Carolyn Jung - July/August 2014
Food Arts presents the July/August 2014 Silver Spoon Award for sterling performance to Rajat Parr, who despite growing up in a non–wine drinking culture, managed to develop such formidable tasting skills as to become not only wine director of the expansive Mina Group, but one of the most respected sommeliers on the planet as well.
Now, after nearly two decades of dedication to wine service, the 41 year old, Calcutta-born Parr is turning his attention full bore to the delicate craft of winemaking. Although he remains wine director for Mina’s 20 establishments nationwide, Parr no longer works the floor at any of them. Instead, his feet are firmly planted in the cool cellars of Santa Barbara’s Sandhi wines, where he crafts Chardonnay and Pinot Noir in his favored Burgundian style. Sandhi, which means “collaboration” in Sanskrit, is a joint venture founded in 2010 with winemaker Sashi Moorman and Charles Banks, former managing partner of Jonata and Screaming Eagle.
“Even now, it’s still kind of funny to hear the word ‘winemaker’ used with my name,” Parr says. “The change is refreshing. It’s also a big challenge. For so long, I was known as someone pouring and judging the wine. To be on the other side now is a humbling experience.” In addition to Sandhi, Parr also makes his own Chardonnay and Pinot Noir at nearby Domaine de la Côte and at his small winery in Burgundy, Maison L’Orée.
It’s a path he never envisioned, for he was always intent on being a chef. That is, until he enrolled in The Culinary Institute of America in Hyde Park, New York, where he took a mandatory wine class that ended up changing his life. Even now, he remembers sitting in class, swirling, sipping, and pondering, “How can grapes produce something so profound?”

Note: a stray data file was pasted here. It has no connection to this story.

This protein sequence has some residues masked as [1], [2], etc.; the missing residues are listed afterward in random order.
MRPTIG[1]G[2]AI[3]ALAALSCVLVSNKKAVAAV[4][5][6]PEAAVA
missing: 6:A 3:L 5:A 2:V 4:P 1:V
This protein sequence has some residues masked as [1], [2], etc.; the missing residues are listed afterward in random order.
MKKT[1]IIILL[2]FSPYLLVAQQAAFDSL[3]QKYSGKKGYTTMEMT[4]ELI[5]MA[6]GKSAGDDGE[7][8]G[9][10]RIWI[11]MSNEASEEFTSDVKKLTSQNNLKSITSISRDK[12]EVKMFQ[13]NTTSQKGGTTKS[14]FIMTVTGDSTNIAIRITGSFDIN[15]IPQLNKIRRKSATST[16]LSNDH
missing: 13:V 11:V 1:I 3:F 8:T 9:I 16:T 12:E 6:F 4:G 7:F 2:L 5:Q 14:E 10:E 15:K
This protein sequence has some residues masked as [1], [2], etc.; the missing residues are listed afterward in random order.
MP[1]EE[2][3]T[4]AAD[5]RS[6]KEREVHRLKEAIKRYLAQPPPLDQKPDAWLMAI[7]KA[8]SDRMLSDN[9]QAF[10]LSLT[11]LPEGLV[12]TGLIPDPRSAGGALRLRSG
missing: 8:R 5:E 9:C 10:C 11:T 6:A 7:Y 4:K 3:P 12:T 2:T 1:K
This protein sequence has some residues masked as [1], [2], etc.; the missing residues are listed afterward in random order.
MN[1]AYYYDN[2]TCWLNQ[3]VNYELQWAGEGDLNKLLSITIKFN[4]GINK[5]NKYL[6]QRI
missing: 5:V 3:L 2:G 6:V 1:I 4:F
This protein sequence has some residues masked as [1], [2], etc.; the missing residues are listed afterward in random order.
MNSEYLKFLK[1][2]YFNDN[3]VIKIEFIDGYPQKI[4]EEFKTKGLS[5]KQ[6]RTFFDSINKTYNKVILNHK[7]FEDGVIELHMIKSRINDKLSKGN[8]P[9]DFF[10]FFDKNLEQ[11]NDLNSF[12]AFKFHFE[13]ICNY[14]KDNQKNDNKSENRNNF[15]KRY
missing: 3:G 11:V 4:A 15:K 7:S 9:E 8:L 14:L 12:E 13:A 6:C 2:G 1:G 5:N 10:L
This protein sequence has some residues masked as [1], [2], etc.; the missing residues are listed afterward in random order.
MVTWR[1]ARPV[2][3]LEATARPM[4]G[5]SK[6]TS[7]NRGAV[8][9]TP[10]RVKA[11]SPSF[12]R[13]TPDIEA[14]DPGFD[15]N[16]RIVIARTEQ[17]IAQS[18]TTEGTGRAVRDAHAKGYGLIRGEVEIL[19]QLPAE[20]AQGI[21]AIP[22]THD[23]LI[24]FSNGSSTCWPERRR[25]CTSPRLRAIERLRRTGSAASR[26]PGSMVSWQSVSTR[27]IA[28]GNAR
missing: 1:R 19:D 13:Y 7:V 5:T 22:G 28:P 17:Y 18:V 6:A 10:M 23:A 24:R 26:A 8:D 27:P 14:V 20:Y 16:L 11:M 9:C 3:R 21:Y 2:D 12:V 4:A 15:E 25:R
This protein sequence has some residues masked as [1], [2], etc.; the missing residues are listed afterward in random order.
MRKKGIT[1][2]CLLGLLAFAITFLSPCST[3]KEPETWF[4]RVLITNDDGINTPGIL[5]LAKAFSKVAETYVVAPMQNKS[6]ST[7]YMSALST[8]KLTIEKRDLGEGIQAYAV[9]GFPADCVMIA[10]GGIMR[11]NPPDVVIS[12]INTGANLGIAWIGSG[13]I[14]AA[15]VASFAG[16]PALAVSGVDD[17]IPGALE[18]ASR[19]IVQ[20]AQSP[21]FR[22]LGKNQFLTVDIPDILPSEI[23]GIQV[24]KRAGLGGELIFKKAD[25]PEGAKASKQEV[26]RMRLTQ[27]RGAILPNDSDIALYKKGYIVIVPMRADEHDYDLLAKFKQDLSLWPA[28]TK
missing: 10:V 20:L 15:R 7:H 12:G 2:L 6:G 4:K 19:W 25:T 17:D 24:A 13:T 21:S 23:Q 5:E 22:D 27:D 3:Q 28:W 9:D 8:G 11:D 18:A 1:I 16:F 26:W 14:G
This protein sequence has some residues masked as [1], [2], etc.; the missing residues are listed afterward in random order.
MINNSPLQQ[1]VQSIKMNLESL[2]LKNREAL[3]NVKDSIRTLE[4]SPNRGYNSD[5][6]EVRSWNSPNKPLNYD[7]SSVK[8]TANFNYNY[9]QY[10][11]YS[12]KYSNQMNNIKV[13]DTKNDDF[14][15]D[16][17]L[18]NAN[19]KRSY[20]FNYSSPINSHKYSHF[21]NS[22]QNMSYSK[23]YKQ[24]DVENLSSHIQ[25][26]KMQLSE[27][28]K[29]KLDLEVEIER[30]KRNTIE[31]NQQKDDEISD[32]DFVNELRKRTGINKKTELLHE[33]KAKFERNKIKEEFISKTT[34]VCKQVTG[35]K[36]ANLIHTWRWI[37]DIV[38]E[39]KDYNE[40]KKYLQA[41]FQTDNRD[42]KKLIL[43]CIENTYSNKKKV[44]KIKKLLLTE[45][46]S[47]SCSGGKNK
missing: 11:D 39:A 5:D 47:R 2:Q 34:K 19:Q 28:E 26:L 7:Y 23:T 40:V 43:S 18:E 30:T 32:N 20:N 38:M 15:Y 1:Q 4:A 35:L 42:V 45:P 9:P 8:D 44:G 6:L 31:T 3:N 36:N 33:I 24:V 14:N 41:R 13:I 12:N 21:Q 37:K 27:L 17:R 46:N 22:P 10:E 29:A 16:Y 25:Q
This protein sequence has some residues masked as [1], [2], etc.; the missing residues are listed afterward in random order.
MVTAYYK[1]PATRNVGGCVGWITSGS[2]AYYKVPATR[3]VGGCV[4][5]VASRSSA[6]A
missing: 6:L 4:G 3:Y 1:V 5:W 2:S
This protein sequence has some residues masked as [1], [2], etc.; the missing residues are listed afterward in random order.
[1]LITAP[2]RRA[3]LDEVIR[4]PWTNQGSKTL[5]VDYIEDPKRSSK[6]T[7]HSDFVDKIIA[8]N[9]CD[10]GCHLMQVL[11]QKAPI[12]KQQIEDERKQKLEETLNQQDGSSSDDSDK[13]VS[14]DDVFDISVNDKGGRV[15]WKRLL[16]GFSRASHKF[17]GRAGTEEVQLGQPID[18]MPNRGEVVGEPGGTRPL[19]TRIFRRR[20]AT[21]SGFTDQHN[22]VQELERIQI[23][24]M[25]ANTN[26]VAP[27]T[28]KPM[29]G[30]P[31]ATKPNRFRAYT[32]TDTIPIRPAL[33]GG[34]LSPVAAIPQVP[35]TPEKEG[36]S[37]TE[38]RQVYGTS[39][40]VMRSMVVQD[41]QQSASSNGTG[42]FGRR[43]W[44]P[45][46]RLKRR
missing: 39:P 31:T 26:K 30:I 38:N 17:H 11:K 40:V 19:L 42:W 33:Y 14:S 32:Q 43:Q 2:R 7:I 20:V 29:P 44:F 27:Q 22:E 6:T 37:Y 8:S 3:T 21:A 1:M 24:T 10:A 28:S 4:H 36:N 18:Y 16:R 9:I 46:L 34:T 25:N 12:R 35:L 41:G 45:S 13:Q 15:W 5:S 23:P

After graduating, he sent out a slew of résumés. When San Francisco’s Rubicon restaurant asked him to come for an interview, Parr flew cross-country on a one-way ticket, so intent was he on getting a job there. Who could blame him, when that stellar wine program was being overseen by the illustrious Master Sommelier Larry Stone? The only position open at the time was that of a food runner. Parr took it and worked his way up in five months to become one of Stone’s assistants.
“He’s dedicated and so gifted,” says Stone, now estates director for Huneeus Vintners, which includes Quintessa in Napa Valley and Flowers on the Sonoma Coast. “He’s really helped engender a whole movement to more classic winemaking in California.”
After Rubicon, Parr went to work at Fifth Floor (now Dirty Habit). When Michael Mina left as executive chef of Acqua to start his own restaurant group in 2002, he asked Parr to be a part of it. And when Parr wanted to branch out on his own to open a wine bar, Mina immediately joined the project and expanded its scope into a full-fledged French-inspired restaurant, RN74, named for the highway that runs through Burgundy. For Mina, it was a no-brainer to do so, because he says he learned long ago that it pays to bet on people with great passion.
“I’ve been around many somms who were really talented,” Mina says. “But I’ve never worked with someone like Raj, who could make me and the staff understand wine in such a thoughtful way. It’s the relationships he has with winemakers, the approaches he takes with his somms and customers, and his overall knowledge. He’s the full package.”